by Chris Clemens
In 1893, Fred M. Locke founded the Victor Insulator Company right in Victor, New York. He set up the shop which would go on to manufacture different porcelain insulators used throughout the world. Today, it’s the oldest porcelain insulator company in North America. Equally as impressive, much of the plant is believed to be the first pre-stressed poured concrete building in Upstate, which is on the exact same plot of land Locke first began over a century ago. In fact, because of his contributions to the industry, Locke is now considered to be the Father of Porcelain Insulators. While I have an immense respect and admiration for the company’s endeavors that keep electrical lines doing their thing, what I really wanted to know was how they invented and marketed an American icon: the diner coffee mug.
I received an opportunity to spend the afternoon touring the Victor Insulators factory with Bob Maslyn, a recently retired Victor Insulators employee whose experience at the factory dates back to the 1960’s. There’s a ton online about the history of the mug, but a quick glance at even a few sources will show that there’s conflicting histories all over the place. Between chatting with Bob, one of the current owners of the company Nick Knickerbocker, and countless employees on the factory floor who contributed to the conversation and a little bit of reading, I’ve managed to stitch together just how that iconic porcelain mug out of a small town in Ontario County came to be in the hands of so many Americans.
With the advent of World War II, manufacturing in the U.S. either slowed altogether or manufacturing plants altered their product lines to produce items specifically to serve military efforts. Much like a certain New York writer that you all know, coffee was imperative to the success of most Naval officers. Sea tossed ships, however, made it tough to keep your coffee mug in one spot. All that rocking back and forth meant sliding mugs and more than a few cracked cups.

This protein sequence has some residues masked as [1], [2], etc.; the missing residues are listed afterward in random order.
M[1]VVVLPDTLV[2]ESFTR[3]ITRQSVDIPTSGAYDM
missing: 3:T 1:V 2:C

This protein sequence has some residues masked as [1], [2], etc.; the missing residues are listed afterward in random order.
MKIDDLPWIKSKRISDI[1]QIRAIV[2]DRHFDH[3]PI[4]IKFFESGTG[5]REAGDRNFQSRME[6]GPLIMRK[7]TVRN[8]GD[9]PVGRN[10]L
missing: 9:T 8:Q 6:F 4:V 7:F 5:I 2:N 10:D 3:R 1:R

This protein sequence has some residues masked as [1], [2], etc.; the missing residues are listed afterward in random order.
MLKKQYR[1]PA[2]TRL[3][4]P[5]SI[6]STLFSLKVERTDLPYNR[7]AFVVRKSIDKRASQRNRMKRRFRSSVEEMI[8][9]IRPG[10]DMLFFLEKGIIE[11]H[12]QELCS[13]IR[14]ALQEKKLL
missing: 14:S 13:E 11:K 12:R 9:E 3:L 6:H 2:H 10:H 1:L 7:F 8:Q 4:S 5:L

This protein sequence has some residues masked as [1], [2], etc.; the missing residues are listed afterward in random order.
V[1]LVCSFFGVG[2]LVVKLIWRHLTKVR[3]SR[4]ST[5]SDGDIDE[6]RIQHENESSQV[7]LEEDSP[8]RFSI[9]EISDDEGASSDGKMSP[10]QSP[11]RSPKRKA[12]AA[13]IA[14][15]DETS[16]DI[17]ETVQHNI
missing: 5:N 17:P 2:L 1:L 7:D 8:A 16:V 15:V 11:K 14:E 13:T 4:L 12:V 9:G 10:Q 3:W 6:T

In the early 1940’s, the U.S. Navy sent out a request for bids to U.S. companies that could create a coffee mug that would withstand the test of slinging ships. Victor responded, ultimately winning the contract. The Navy’s idea was to create a thick-walled mug that was heavy and didn’t have a handle that could break off when it slid and knocked into something else. With the electrical insulator business a bit slower during wartimes, they threw themselves fully caffeinated into the business of making the best mug government money could buy.
To start, they created the heavy duty, thick-walled mug without a handle. In addition, the military sought some heavy duty bowls which they also created. The second design was the same ‘cup’ style with no handle, but the walls of the cup were straight rather than concave and the base a bit more rounded than the original. Still though, white was the only option. The ‘unfinished’ ring around the bottom of the mug was a function of the manufacturing process. If you were to glaze the bottom of the mug and set it on a drying rack, it would have dried to the rack itself. Luckily, that rough, exposed porcelain also provided a bit of traction to keep it from sliding when your ship hit a swell.
After the war, it was decided that since they were already in the business of making chinaware, they might as well continue. In the mid 1940’s the line was expanded to include a redesign where the cup was slightly smaller and they added a handle and some color options. What made the Victor mug particularly easy to create was the quality of the clays being used, which were already used in many of their high-end insulators found in applications like electrical substations. The mug and handle were created separately and then attached to one another by hand before being fired in a kiln. The qualities within the materials allowed the handle to adhere pretty well, and the connection points could easily be hand-detailed so it looked like one molded piece. When you hear someone say, “They don’t make ’em like they used to!” they are talking precisely about the Victor coffee mug. The materials that kept your coffee hot were the same ones that kept your electrical lines from shorting out.
At the height of the mug manufacturing, there were about 15 employees working in that section. There were numerous people who put the handles on, and later, it became necessary to know exactly who put which handle onto which mug. Imagine if a run of mugs suddenly had problems. How do you figure out which employee needs more training?